Rule-making (Legislative Auditor)
                       Administrative Law (Regulation)

An agency may adopt a rule only after the legislature has enacted a law granting this
   authority to the agency

An agency rule that is adopted under the rulemaking provisions of Minnesota Statutes,
   chapter 14, has the force and effect of law

Rulemaking in Minnesota: A Guide explains each step of the rulemaking process in
                                State Agencies

Minnesota Pollution Control Agency

Minnesota Environmental Quality Board

Minnesota Department of Natural Resources

Minnesota Department of Transportation

Minnesota Department of Agriculture
                                Minnesota Rules

Following publication in the State Register a new or amended rule is reviewed and

An official, hardbound edition of Minnesota Rules is published every odd-numbered

Each edition is supplemented twice in even-numbered years with a pocketpart
                                  State Register

Each rule published in Minnesota Rules must be published first in the State Register

Published every Monday

• Minnesota Rules - proposed, adopted and exempt
• Official Notices - including requests for outside opinions, revenue notices, executive
    orders, meetings, vacancies in agencies, etc
• Professional, Technical and Consulting Contracts - including architecture and
    engineering, auditing/financial evaluation, construction, medical/dental/psychiatric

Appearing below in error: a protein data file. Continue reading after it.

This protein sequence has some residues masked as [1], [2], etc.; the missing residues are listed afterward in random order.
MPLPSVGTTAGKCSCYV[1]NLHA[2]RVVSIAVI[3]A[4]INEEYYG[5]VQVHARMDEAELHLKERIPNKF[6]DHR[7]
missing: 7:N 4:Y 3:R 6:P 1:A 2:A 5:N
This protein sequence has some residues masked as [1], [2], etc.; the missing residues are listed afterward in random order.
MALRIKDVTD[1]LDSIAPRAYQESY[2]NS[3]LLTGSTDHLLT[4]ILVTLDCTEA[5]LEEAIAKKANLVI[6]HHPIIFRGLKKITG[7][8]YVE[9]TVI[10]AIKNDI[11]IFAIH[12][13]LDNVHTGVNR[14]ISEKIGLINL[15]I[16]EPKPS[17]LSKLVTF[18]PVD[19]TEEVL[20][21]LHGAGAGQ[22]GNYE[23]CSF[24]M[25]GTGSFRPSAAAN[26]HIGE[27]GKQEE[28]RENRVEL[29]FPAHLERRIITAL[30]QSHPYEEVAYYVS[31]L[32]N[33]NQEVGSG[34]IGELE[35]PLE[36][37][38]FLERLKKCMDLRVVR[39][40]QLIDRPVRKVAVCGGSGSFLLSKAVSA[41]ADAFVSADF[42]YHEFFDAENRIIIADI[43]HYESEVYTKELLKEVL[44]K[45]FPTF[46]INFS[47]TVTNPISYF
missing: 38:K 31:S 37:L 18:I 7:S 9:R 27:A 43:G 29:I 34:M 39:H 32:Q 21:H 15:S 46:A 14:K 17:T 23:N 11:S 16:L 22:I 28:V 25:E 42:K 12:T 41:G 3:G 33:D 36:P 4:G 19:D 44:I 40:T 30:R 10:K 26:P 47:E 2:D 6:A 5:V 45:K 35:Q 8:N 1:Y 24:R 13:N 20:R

services, testing, planning, photographic, graphic design, etc
• State Grants and Loans
                                  Finding a Rule

Rules are grouped under the agency that promulgates and subsequently administers
Some agencies are assigned one chapter in Minnesota Rules; others have many
Chapters appear
• in alphabetical order by agency or department name
• in numerical order Table of Chapters

In each chapter the rules are arranged in a decimal numbering system
• the four digits to the left of the decimal point comprise the chapter number
• the four digits to the right of the decimal point comprise the section number
                                 Minnesota Food Law

Commissioner of Agriculture inspection authority
Commissioner of Agriculture authority
to "fix, adopt, and publish, from time to time, by rulings, in writing, definitions and
     standards of quality, purity, identity, composition, analysis, content and strength of
     articles of food” Minnesota Statutes 31.10
     No person, firm, or corporation shall operate any bakery, confectionery, creamery,
     dairy, dairy barn, milk depot, laboratory, hotel, restaurant, cafe, dining room, eating
     house, fruit box, receptacle, fruit stand, or vehicle of any kind, packing or slaughter
     house, ice cream plant, or any place where any fruit or food products are
     manufactured, packed, stored, deposited, collected, prepared, produced, or served
     for the purpose of sale or profit, or sold for any purpose whatever, if the same is in
     a filthy, unclean, or insanitary condition, or is permitted to be in a filthy, unclean, or
     insanitary condition Minnesota Statutes 31.161
                               Minnesota Food Law

Commissioner of Agriculture authority to declare what is "filthy, unclean, or insanitary”

Food Safety

Minnesota Department of Agriculture Divisions

Minnesota Rules
Minnesota Department of Labor & Industry
                         Project 3 Administrative Law

For the Minnesota Statute you chose pick a relevant chapter in Minnesota Rules

Describe the chapter - the existing administrative law - in your own words

Trace the history of the rule - how it has changed over the years - through earlier
   versions of Minnesota Rules, which are not on-line or through the State Register,
   online since July 1996

Describe the consequences of the Rule